An interactive guide to escape of water risk

  • Escape of water is one of the biggest property risks faced by registered providers of social housing
  • Many escape of water risks can be mitigated through simple measures taken during the construction of new buildings and maintenance/refurbishment programmes
  • We discuss how to work with contractors and tenants to help reduce the number of escape of water incidents and minimise damage and disruption

Escape of water presents one of the greatest risks to registered providers (RP) of social housing. The cost of repairing water damage can often be substantial, with residential escape of water claims frequently running into tens, or even hundreds, of thousands of pounds.

Multi-storey apartment blocks are particularly susceptible to larger claims, as water can leak into lower floors and cause damage to multiple units.

RPs are also heavily reliant on tenants alerting them to potential problems that could ultimately lead to significant water damage if not remedied swiftly – such as small cracks or leaks.

“Following a fire or a break-in it’s apparent straight away what the damage is or what has been stolen,” explains Richard Parslow, Risk Analyst, Zurich Risk Engineering. “But with escape of water, you have to try and trace the source of the leak before you can really assess the scale of the damage, which isn’t always easy.

“A small water leak in the loft area of a property could end up causing damage to anything from carpets and flooring to ceilings, walls, electrical wiring and household appliances.”

How different escape of water risks can emerge

Any part of a property that is connected to the water system presents a potential escape of water risk, as our interactive infographic below shows.

Some common risks include:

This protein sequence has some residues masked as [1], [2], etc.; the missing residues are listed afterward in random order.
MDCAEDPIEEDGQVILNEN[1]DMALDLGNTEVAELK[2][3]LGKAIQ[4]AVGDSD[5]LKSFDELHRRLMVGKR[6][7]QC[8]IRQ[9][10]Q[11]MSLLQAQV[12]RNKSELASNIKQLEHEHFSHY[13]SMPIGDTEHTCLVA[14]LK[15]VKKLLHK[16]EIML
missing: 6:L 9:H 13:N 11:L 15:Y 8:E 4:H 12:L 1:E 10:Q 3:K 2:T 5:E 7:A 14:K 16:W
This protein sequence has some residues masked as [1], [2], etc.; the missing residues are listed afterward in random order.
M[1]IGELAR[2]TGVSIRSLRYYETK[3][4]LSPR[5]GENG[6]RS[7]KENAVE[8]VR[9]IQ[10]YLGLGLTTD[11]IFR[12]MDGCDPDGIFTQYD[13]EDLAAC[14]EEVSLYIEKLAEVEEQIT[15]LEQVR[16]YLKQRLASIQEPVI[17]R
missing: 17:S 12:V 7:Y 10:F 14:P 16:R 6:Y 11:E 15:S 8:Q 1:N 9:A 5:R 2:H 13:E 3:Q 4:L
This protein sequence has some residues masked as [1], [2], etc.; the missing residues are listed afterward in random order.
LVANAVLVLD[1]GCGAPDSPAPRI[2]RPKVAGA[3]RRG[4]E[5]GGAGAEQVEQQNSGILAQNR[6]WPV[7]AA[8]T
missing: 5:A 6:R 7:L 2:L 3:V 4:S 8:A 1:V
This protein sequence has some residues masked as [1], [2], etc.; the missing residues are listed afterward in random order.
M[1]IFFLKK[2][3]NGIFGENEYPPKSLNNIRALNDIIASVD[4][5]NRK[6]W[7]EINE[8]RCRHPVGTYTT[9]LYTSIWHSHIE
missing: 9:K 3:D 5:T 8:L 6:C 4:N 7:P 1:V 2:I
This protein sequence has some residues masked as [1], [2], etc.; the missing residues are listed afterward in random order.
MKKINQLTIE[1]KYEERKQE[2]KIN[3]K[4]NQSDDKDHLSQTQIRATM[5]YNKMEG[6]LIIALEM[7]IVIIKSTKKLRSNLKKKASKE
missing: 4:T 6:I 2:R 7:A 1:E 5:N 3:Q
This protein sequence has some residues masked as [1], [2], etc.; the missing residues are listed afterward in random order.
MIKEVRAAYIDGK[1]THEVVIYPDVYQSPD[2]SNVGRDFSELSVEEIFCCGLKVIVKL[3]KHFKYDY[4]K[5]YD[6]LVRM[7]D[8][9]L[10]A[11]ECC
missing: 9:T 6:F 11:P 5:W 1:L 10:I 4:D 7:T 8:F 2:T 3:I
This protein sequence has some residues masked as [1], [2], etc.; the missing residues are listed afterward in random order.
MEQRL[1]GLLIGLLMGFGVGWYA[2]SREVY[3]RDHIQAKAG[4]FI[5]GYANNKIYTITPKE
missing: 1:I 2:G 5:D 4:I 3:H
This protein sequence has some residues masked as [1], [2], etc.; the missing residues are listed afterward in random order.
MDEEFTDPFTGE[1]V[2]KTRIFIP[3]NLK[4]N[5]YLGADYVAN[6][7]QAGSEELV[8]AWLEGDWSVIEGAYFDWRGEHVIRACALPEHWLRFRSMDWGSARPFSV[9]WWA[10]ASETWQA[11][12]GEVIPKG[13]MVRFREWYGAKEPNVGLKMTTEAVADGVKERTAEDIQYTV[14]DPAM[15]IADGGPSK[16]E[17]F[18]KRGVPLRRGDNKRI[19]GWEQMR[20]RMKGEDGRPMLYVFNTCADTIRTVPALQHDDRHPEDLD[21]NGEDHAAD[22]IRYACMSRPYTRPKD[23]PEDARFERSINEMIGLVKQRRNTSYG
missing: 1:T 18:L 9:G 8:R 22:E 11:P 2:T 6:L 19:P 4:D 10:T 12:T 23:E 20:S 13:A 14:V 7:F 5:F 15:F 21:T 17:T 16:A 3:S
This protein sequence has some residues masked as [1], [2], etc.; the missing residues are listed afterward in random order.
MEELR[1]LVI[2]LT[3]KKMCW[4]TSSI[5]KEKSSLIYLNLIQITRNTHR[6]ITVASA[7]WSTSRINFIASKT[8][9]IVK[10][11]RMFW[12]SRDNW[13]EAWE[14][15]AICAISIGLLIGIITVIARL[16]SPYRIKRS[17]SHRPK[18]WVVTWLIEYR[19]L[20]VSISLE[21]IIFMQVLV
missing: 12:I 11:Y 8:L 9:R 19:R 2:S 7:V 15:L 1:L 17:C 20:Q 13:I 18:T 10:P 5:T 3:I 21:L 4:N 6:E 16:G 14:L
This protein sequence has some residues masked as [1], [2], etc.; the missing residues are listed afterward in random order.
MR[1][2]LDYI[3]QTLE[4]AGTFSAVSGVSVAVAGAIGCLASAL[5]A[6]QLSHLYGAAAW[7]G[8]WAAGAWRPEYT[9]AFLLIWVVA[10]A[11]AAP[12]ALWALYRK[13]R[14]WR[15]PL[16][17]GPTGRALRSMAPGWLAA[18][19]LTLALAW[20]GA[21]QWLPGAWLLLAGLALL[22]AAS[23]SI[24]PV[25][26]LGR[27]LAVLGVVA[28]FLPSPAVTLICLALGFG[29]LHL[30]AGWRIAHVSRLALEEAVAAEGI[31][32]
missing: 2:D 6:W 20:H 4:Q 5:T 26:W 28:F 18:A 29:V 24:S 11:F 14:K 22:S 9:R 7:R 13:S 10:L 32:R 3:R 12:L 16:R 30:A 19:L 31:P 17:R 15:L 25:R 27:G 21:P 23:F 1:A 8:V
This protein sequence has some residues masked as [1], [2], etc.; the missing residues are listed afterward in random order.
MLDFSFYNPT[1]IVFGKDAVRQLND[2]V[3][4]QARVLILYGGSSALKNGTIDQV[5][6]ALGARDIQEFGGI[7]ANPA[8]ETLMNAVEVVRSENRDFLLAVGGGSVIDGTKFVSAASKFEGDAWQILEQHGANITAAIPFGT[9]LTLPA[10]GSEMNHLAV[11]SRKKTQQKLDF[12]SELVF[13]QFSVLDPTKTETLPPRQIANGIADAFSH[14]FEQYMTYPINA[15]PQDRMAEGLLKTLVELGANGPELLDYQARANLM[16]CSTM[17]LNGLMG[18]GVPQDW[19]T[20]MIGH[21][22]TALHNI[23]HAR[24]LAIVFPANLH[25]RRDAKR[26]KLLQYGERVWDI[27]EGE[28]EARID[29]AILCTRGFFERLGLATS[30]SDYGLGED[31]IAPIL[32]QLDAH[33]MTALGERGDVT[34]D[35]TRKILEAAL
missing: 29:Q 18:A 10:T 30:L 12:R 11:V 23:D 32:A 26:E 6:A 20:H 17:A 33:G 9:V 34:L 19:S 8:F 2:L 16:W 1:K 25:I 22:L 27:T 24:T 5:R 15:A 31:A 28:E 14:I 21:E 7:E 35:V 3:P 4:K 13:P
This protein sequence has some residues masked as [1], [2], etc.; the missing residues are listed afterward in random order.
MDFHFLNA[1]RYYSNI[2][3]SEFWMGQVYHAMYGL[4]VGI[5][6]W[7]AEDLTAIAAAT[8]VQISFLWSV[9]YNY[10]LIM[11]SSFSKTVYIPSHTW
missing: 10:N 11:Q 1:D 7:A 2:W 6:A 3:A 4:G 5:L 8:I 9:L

• Uninsulated pipework in loft spaces freezing and bursting during winter months
  • Leaks from baths, shower trays and radiators
  • Incorrectly plumbed household appliances

Reducing escape of water risk in new builds

Damage can commonly occur due to oversights during the construction of a property – for example incorrectly fitted pipework.

To mitigate escape of water risk in new builds, there are a number of things you can do, including:

  • Ensuring you have robust processes for selecting the right contractor and vetting the quality of their work
  • Managing the construction project carefully so your contractors follow the brief and specifications
  • Establishing clear procedures to ensure you are made aware of any potential problems (including escape of water incidents – see boxout) that emerge during construction.

Parslow says: “While your contractors will be given a brief and specifications to follow, it’s up to you to make sure the project is managed properly and that your contractors get it right first time.

“It’s very difficult to get access to things like pipework further down the line if a mistake has been made, which is why it’s crucial to recognise any problems and correct these during the construction phase.

“It is important you are aware of what your contractors are doing at all times, that you are checking the quality of their work regularly, and that they are working to the specified brief.”

To help you with this task, we have produced an escape of water awareness guide that explains some of the issues to look out for at the new build stage.

The importance of tenant communication

No matter how carefully you project manage the construction phase, the risk of escape of water remains once your tenants move in.

Parslow says: “It is vital that you encourage your tenants to communicate with you as soon as any problems occur.

“You can do this by sending out newsletters or e-bulletins encouraging tenants to look out for signs of potential water leaks or damage, which is particularly important during the autumn and winter months, when pipes are more likely to freeze.

“Water leaks can occur when tenants have plumbed in their washing machines or other appliances incorrectly. Communicate to your tenants where they can get help if they lack the confidence or competence to install appliances themselves.”